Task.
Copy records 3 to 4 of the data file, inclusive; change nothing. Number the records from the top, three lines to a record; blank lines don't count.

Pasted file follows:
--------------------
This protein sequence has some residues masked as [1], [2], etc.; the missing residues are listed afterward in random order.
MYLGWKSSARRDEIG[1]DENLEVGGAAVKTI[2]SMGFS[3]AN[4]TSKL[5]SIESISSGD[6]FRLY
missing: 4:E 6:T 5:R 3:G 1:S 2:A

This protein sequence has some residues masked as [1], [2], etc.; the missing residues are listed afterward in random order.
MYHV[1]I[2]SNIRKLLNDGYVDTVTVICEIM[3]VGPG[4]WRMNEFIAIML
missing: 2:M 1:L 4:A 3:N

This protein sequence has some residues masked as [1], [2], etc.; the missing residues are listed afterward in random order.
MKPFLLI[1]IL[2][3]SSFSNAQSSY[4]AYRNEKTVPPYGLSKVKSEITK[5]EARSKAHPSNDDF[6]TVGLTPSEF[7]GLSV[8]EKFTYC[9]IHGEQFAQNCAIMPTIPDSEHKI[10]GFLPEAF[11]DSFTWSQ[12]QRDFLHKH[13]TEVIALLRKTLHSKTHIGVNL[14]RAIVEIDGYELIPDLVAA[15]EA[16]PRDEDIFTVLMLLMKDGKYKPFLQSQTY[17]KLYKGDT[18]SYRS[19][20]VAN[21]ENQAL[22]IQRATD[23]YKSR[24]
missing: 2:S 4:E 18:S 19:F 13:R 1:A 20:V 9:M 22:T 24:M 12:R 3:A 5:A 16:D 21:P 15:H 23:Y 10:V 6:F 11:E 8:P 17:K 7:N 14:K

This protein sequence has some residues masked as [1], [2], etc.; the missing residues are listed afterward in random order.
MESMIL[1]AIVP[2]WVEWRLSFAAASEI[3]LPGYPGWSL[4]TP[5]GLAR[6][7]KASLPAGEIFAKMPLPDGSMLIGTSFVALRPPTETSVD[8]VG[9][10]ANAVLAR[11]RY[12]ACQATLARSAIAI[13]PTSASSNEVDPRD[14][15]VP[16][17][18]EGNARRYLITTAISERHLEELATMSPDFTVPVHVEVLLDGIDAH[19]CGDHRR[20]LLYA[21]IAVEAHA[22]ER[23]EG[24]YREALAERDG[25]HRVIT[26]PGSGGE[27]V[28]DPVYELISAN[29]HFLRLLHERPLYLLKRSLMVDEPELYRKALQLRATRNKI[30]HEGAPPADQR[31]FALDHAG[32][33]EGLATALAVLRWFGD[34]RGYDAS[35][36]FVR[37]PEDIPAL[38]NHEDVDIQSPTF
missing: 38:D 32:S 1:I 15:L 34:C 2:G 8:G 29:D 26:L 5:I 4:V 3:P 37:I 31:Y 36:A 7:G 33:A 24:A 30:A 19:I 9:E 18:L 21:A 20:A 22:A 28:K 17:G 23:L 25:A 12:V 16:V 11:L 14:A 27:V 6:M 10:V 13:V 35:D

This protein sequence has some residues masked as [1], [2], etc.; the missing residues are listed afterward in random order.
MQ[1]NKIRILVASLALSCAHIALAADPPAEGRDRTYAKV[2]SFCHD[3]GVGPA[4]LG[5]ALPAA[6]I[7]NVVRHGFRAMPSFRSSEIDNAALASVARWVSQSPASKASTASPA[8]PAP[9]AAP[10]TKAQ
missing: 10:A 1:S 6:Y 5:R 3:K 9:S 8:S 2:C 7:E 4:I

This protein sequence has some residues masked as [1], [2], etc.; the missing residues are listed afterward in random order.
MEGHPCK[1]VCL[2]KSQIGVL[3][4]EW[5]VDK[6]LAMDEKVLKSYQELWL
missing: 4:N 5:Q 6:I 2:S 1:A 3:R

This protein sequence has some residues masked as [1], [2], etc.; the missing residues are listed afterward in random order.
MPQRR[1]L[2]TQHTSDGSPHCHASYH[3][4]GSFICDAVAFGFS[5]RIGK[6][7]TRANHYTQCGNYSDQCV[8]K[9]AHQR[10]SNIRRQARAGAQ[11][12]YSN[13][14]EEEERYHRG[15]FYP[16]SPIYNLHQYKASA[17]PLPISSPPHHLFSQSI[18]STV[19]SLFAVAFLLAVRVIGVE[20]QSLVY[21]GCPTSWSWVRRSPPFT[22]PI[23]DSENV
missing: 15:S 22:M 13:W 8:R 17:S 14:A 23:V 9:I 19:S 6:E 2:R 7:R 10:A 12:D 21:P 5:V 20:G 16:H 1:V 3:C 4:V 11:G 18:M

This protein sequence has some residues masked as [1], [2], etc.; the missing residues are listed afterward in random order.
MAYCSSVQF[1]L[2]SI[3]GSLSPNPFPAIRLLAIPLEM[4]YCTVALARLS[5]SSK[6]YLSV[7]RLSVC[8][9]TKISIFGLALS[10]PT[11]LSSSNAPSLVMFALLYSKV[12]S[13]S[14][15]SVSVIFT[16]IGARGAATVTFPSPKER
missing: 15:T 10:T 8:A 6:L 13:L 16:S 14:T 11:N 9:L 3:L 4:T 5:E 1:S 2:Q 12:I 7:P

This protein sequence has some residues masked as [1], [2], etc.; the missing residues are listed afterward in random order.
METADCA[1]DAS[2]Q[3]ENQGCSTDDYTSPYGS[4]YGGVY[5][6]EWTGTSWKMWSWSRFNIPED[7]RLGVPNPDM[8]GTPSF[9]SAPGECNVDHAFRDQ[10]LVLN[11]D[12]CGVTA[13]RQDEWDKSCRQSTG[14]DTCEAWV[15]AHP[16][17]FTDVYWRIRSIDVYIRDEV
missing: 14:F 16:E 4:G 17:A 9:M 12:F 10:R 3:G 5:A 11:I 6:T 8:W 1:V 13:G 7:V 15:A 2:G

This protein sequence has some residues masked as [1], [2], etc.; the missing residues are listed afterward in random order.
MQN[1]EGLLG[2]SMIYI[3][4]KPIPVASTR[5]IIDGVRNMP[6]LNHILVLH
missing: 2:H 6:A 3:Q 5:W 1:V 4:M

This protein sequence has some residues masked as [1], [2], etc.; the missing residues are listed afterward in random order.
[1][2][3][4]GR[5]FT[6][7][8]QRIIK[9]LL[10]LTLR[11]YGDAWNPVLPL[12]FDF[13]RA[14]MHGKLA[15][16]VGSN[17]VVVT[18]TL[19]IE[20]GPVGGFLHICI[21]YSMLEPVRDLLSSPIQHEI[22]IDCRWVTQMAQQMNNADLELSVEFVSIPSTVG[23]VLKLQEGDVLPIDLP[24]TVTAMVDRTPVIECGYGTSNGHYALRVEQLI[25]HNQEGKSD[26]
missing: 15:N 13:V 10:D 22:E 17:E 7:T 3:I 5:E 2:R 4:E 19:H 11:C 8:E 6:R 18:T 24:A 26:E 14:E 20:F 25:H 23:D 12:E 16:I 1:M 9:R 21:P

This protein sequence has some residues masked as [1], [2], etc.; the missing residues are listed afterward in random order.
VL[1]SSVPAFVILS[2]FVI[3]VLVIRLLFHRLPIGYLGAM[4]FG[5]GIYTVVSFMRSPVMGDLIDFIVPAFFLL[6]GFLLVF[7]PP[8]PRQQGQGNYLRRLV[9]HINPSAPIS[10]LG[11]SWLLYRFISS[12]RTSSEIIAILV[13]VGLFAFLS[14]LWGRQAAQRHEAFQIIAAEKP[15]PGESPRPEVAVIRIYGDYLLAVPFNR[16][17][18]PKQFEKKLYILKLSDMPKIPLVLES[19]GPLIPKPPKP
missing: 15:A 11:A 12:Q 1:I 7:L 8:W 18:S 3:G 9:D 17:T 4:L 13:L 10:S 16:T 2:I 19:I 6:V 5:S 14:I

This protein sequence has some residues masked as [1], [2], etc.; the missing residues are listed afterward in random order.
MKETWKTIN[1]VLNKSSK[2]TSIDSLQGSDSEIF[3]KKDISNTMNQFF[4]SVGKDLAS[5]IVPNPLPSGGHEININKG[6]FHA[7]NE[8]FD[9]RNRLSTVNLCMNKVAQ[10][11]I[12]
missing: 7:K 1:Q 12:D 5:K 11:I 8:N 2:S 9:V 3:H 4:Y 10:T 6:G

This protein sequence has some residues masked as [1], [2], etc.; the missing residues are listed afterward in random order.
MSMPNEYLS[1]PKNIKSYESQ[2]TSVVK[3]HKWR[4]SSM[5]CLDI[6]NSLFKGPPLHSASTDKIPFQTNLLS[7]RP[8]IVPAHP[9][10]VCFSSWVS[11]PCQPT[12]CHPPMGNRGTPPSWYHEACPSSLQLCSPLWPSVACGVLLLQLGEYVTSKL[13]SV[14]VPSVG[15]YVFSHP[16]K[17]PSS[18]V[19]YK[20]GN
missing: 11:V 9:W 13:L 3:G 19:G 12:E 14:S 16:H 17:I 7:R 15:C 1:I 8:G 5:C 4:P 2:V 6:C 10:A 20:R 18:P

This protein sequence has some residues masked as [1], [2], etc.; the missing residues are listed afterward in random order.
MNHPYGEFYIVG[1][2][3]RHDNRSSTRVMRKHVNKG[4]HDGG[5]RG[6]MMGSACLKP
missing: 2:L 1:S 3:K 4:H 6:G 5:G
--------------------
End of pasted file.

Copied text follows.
This protein sequence has some residues masked as [1], [2], etc.; the missing residues are listed afterward in random order.
MKPFLLI[1]IL[2][3]SSFSNAQSSY[4]AYRNEKTVPPYGLSKVKSEITK[5]EARSKAHPSNDDF[6]TVGLTPSEF[7]GLSV[8]EKFTYC[9]IHGEQFAQNCAIMPTIPDSEHKI[10]GFLPEAF[11]DSFTWSQ[12]QRDFLHKH[13]TEVIALLRKTLHSKTHIGVNL[14]RAIVEIDGYELIPDLVAA[15]EA[16]PRDEDIFTVLMLLMKDGKYKPFLQSQTY[17]KLYKGDT[18]SYRS[19][20]VAN[21]ENQAL[22]IQRATD[23]YKSR[24]
missing: 2:S 4:E 18:S 19:F 13:R 1:A 20:V 9:M 22:T 24:M 12:R 3:A 5:A 16:D 21:P 15:H 23:Y 10:V 6:F 11:E 8:P 17:K 7:N 14:K

This protein sequence has some residues masked as [1], [2], etc.; the missing residues are listed afterward in random order.
MESMIL[1]AIVP[2]WVEWRLSFAAASEI[3]LPGYPGWSL[4]TP[5]GLAR[6][7]KASLPAGEIFAKMPLPDGSMLIGTSFVALRPPTETSVD[8]VG[9][10]ANAVLAR[11]RY[12]ACQATLARSAIAI[13]PTSASSNEVDPRD[14][15]VP[16][17][18]EGNARRYLITTAISERHLEELATMSPDFTVPVHVEVLLDGIDAH[19]CGDHRR[20]LLYA[21]IAVEAHA[22]ER[23]EG[24]YREALAERDG[25]HRVIT[26]PGSGGE[27]V[28]DPVYELISAN[29]HFLRLLHERPLYLLKRSLMVDEPELYRKALQLRATRNKI[30]HEGAPPADQR[31]FALDHAG[32][33]EGLATALAVLRWFGD[34]RGYDAS[35][36]FVR[37]PEDIPAL[38]NHEDVDIQSPTF
missing: 38:D 32:S 1:I 15:L 34:C 2:G 8:G 29:D 26:L 5:I 4:V 3:P 37:I 31:Y 36:A 7:G 33:A 24:A 30:A 19:I 9:E 18:L 21:A 20:A 22:A 28:K 17:G 23:L 25:A 12:V 16:V 11:L 14:A 27:V 6:M 10:V 13:V 35:D